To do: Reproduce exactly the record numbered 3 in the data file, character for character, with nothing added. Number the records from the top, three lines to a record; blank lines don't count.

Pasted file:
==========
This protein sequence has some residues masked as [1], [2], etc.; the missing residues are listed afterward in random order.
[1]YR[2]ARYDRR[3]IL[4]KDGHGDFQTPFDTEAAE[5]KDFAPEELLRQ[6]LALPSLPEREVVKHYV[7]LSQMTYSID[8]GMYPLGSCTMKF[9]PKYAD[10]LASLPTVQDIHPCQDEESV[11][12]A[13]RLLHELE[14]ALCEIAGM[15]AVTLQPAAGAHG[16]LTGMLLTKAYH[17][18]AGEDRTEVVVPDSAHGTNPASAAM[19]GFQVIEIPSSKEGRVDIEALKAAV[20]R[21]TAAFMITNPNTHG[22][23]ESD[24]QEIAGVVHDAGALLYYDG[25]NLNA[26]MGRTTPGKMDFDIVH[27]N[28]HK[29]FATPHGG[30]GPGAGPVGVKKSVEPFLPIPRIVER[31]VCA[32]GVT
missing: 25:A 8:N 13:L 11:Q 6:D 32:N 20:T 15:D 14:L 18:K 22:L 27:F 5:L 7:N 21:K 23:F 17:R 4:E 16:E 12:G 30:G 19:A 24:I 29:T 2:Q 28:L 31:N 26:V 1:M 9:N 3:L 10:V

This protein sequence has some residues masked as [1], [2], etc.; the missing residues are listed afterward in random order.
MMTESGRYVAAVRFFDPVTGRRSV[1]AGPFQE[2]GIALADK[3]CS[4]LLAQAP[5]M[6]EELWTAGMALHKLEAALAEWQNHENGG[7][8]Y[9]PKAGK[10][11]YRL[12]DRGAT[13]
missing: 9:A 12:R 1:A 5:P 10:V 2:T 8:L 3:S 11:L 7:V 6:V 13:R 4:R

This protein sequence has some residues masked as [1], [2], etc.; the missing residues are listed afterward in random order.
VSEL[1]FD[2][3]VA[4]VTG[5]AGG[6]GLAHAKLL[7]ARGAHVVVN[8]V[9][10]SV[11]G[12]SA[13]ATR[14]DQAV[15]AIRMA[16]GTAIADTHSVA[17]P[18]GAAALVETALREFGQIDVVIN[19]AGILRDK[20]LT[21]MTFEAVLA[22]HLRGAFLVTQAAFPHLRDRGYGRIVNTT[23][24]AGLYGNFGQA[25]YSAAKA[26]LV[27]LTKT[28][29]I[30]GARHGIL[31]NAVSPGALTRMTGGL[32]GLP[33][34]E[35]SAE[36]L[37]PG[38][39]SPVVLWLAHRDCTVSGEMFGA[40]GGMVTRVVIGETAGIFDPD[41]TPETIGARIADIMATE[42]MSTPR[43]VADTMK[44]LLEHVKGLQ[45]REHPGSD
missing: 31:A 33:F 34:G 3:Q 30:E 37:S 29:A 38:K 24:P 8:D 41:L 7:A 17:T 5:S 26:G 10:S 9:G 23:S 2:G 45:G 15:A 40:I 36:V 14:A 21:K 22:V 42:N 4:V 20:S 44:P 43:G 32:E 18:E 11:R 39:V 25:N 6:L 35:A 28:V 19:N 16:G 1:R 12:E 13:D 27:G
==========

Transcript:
This protein sequence has some residues masked as [1], [2], etc.; the missing residues are listed afterward in random order.
VSEL[1]FD[2][3]VA[4]VTG[5]AGG[6]GLAHAKLL[7]ARGAHVVVN[8]V[9][10]SV[11]G[12]SA[13]ATR[14]DQAV[15]AIRMA[16]GTAIADTHSVA[17]P[18]GAAALVETALREFGQIDVVIN[19]AGILRDK[20]LT[21]MTFEAVLA[22]HLRGAFLVTQAAFPHLRDRGYGRIVNTT[23][24]AGLYGNFGQA[25]YSAAKA[26]LV[27]LTKT[28][29]I[30]GARHGIL[31]NAVSPGALTRMTGGL[32]GLP[33][34]E[35]SAE[36]L[37]PG[38][39]SPVVLWLAHRDCTVSGEMFGA[40]GGMVTRVVIGETAGIFDPD[41]TPETIGARIADIMATE[42]MSTPR[43]VADTMK[44]LLEHVKGLQ[45]REHPGSD
missing: 31:A 33:F 34:G 3:Q 30:E 37:S 29:A 38:K 24:P 8:D 41:L 7:A 17:T 5:S 26:G 10:S 9:G 23:S 2:G 45:G 15:A 40:I 36:V 14:A 21:K 22:V 42:N 4:V 20:S 44:P 43:G 32:E 18:E 11:R 39:V 25:N 6:L 35:A 28:V 19:N 16:G 1:R 12:E 13:D 27:G